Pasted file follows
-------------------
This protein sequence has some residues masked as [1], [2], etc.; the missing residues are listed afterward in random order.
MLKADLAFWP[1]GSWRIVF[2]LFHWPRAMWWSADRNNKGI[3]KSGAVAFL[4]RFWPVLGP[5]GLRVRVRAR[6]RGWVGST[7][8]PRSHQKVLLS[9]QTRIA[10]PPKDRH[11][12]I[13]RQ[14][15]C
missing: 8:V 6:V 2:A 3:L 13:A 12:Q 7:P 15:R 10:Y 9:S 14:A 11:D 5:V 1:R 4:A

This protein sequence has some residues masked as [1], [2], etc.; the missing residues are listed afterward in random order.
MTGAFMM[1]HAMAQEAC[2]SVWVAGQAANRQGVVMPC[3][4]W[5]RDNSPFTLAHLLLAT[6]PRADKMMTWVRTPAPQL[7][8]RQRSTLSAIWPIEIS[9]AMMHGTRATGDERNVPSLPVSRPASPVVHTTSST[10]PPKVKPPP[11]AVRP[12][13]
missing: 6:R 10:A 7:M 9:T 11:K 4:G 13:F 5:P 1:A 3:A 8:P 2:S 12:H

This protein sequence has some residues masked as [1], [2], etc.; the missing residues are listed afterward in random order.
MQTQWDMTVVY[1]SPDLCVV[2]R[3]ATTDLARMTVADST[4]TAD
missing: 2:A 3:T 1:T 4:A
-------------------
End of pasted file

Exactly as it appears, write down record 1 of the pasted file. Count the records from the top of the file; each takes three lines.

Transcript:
This protein sequence has some residues masked as [1], [2], etc.; the missing residues are listed afterward in random order.
MLKADLAFWP[1]GSWRIVF[2]LFHWPRAMWWSADRNNKGI[3]KSGAVAFL[4]RFWPVLGP[5]GLRVRVRAR[6]RGWVGST[7][8]PRSHQKVLLS[9]QTRIA[10]PPKDRH[11][12]I[13]RQ[14][15]C
missing: 8:V 6:V 2:A 3:L 13:A 12:Q 7:P 15:R 10:Y 9:S 14:A 11:D 5:V 1:R 4:A